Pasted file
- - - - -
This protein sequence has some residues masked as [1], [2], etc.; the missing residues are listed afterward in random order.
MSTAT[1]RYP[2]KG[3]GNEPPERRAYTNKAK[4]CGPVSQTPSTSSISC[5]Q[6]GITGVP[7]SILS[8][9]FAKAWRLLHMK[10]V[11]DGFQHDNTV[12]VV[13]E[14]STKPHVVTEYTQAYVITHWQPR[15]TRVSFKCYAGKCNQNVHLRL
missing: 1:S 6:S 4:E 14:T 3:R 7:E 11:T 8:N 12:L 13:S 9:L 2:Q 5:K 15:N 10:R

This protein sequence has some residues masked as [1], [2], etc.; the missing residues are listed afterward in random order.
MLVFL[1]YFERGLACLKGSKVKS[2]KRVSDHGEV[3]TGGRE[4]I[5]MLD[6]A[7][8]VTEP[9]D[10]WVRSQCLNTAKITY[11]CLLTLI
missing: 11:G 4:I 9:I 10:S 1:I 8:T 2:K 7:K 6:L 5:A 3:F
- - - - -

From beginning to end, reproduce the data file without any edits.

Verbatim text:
This protein sequence has some residues masked as [1], [2], etc.; the missing residues are listed afterward in random order.
MSTAT[1]RYP[2]KG[3]GNEPPERRAYTNKAK[4]CGPVSQTPSTSSISC[5]Q[6]GITGVP[7]SILS[8][9]FAKAWRLLHMK[10]V[11]DGFQHDNTV[12]VV[13]E[14]STKPHVVTEYTQAYVITHWQPR[15]TRVSFKCYAGKCNQNVHLRL
missing: 1:S 6:S 4:E 14:T 3:R 7:E 11:T 8:N 12:L 13:S 9:L 2:Q 5:K 15:N 10:R

This protein sequence has some residues masked as [1], [2], etc.; the missing residues are listed afterward in random order.
MLVFL[1]YFERGLACLKGSKVKS[2]KRVSDHGEV[3]TGGRE[4]I[5]MLD[6]A[7][8]VTEP[9]D[10]WVRSQCLNTAKITY[11]CLLTLI
missing: 11:G 4:I 9:I 10:S 1:I 8:T 2:K 7:K 6:L 5:A 3:F